Nebraska power of attorney forms are used to provide the power to decide financial, medical, or business-related matters to a loved one or trusted friend. The POA form is used for many reasons, including helping someone who is unable to make decisions. Whether it is a situation with an illness being involved or business handlings that need to be taken care of, a power of attorney form can help. Those who are wishing to prepare a form-also known as the principal-will need to be of legal age and can make decisions for themselves without the help from others. Besides these two things, each principal will need to follow specific recommendations put forth in the Nebraska Uniform Power of Attorney Act. §2:
- The chosen attorney-in-fact cannot make decisions based on the health of the principal unless otherwise specified. This includes the inability to terminate life-support.
- When drawing up a power of attorney form, principals should try and stay as close to the format presented in the statute as possible
- If applicable, a power of attorney form is needed to designate health-based decisions to the chosen attorney-in-fact
- Any power of attorney form can be terminated at any time by the principal
Download your fillable Nebraska Power of Attorney Form in PDF format:
– Adobe PDF
Why Use a POA Form in Nebraska
Several situations could call for the use of Nebraska power of attorney forms. While some of the most common reasons are associated with elderly parents with conditions that result in the deterioration of their health, other cases involve the need for someone to take over and act as the assignee for a short period. Some cases like these include dealing with temporary guardianship where one party may need to step in and act as the parent for a set amount of time. There are even options for particular business such as real estate or tax preparations
The thing about life is that it tends to be highly unpredictable at all times. We never know what the day may bring and what new kinds of things may come along and make our day-to-day life turn. This could be a medical condition or some unexpected business deal where you cannot step in and take control. The kind of power of attorney you’re filling out is a significant part of the process, and some of the most common types of power of attorney forms include:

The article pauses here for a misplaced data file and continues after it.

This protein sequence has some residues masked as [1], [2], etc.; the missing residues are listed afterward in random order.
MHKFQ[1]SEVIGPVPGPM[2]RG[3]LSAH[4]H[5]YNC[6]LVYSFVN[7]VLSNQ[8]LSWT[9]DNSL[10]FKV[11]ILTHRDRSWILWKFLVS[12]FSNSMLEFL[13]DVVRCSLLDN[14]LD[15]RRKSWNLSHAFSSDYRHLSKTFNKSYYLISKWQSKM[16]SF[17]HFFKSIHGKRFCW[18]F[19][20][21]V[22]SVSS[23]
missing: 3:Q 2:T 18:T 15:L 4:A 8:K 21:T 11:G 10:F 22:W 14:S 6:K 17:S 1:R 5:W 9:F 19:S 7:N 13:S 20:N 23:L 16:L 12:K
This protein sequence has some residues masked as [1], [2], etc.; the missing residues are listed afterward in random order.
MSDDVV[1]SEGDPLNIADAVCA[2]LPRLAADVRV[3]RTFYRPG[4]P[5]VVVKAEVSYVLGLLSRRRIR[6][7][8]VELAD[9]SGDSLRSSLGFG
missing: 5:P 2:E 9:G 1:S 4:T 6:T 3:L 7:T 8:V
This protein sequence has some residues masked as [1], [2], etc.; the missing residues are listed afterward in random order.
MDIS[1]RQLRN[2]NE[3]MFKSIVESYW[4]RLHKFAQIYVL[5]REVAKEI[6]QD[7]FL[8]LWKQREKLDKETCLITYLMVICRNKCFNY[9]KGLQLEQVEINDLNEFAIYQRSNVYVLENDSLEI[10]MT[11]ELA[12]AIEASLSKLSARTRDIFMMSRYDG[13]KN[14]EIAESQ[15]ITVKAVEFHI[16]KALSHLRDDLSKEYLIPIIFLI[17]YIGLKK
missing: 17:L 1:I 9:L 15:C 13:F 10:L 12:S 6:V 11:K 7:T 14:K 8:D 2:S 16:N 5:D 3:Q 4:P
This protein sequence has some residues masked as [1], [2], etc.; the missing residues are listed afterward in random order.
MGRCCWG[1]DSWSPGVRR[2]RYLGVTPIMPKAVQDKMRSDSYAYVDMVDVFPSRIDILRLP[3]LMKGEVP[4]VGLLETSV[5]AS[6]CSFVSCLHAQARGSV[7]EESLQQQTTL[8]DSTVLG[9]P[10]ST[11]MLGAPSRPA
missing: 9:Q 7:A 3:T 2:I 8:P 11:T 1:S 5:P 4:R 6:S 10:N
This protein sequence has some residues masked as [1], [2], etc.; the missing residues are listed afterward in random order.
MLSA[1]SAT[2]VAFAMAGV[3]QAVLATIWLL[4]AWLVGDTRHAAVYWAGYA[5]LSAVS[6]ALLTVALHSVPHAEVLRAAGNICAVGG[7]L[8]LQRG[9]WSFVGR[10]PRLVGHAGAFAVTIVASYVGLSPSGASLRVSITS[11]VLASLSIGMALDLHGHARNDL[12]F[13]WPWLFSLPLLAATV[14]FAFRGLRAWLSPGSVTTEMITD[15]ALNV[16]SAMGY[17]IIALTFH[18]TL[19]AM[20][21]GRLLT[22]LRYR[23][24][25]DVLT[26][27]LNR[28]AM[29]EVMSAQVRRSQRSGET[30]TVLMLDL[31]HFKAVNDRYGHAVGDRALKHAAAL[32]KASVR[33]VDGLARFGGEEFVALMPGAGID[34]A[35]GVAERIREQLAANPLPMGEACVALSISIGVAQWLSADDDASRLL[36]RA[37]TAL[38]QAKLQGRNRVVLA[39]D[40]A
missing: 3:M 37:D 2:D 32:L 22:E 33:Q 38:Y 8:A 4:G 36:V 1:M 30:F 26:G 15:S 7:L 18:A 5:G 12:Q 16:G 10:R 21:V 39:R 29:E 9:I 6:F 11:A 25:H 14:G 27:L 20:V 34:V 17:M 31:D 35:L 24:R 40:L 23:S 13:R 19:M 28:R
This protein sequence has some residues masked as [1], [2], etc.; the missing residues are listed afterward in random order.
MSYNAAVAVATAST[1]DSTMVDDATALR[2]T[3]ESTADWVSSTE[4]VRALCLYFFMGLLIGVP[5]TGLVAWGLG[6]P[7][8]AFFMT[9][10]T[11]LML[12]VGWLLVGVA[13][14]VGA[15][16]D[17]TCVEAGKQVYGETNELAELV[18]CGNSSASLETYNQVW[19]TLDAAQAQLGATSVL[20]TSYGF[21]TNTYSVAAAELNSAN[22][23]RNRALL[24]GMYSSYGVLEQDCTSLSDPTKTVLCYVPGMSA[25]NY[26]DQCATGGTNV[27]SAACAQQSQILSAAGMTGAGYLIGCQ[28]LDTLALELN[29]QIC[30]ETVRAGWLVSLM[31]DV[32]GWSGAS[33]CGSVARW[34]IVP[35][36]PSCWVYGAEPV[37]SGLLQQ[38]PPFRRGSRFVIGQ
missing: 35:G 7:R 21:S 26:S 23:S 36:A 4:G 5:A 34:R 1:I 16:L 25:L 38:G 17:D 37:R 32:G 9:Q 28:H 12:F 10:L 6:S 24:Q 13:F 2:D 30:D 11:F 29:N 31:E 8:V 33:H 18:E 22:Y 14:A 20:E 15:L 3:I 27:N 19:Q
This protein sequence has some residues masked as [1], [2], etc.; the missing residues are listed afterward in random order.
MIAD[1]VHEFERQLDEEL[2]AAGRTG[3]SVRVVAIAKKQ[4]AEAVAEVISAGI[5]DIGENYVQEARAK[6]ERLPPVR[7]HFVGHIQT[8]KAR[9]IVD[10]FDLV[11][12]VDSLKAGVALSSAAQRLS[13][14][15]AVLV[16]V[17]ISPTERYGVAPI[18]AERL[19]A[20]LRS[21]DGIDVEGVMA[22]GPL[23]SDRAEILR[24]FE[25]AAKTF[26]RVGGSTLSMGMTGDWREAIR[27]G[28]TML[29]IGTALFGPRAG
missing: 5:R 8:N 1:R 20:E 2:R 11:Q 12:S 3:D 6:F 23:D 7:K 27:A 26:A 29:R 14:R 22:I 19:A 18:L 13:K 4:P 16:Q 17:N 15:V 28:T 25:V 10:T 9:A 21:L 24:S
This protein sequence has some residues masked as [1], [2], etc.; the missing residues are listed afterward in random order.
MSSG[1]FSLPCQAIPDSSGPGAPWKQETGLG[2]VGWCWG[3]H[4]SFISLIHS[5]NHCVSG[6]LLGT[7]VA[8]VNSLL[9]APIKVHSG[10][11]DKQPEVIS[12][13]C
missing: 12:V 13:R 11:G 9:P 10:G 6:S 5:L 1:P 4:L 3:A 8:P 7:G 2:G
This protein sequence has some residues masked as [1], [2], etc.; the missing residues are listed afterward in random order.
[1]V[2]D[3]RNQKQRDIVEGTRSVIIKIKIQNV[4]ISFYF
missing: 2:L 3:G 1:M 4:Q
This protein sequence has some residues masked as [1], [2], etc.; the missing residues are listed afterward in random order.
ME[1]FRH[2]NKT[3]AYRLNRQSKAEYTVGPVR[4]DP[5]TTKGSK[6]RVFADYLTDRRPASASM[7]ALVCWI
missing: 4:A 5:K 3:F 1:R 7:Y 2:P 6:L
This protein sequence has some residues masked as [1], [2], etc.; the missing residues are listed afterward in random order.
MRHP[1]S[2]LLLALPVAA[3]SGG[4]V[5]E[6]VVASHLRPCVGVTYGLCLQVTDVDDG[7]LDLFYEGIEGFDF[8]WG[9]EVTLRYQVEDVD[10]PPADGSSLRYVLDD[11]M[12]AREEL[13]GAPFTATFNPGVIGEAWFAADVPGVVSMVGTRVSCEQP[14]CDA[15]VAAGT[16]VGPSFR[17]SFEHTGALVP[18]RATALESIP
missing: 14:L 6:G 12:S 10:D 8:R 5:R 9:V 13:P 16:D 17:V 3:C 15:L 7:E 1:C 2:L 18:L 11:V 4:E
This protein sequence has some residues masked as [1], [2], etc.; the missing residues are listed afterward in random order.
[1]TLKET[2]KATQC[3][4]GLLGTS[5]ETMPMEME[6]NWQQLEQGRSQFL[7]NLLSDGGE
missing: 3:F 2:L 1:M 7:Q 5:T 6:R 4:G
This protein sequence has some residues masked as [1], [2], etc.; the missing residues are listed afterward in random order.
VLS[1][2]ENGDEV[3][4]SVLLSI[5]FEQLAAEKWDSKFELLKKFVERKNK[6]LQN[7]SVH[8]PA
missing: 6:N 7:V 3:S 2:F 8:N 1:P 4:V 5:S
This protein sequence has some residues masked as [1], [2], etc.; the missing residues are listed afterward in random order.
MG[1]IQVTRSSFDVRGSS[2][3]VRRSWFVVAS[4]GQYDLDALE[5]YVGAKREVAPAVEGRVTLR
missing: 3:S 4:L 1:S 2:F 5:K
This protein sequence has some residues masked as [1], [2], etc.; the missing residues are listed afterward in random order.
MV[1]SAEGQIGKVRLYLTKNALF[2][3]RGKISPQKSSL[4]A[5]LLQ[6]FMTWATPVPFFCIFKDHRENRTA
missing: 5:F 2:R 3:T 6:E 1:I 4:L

General Power of Attorney
This is the most typical and well-known type of power of attorney form there is to fill out, merely passing the rights to sign in the name of the principal for anything that requires their attention. It is mostly used in cases where an elderly or disabled person cannot make decisions for themselves and needs someone to step in to handle all of the business properly and professionally.
Durable Power of Attorney
A durable power of attorney is almost the same as a general power of attorney. Still, it allows the selected individual the right to continue to make decisions, even if the principal is to become mentally incapable.
Limited or Special Power of Attorney
Limited or special power of attorney forms are used in cases where there is a specific termination date or some particular authority granted to a power of attorney for a limited amount of time. These may involve concise business deals or any time that the principal may stay in hospital. These could also pertain to short transaction deals that take a ton of paperwork, including real estate and other large purchases.
Parental Power of Attorney
Anytime a dependent is involved, a parental power of attorney is needed to assign guardianship while the legal parent is out of the country. If the parent stays abroad for an extended period, then the parent can choose to hand over the power to sign documents in their place involving their child, whether it is for school or healthcare or anything in between.
Tax Power of Attorney
In the state of Nebraska, individuals can choose to create a Nebraska tax power of attorney (Form 33) to permit a professional or individual to prepare and file their tax returns. In this case, precautions must be taken to choose individuals who will fulfill all duties responsibly and professionally.
In this type of power of attorney form, the principal is held liable for all errors and fees that are not paid on time. Even if the principal chooses to pass the responsibility to a professional agent, they will still need to oversee all of the activity, ensuring that all documents were filled out according to Nebraska Internal Revenue Services. Any faults in the paperwork will be covered by the principal, who is held liable for all charges.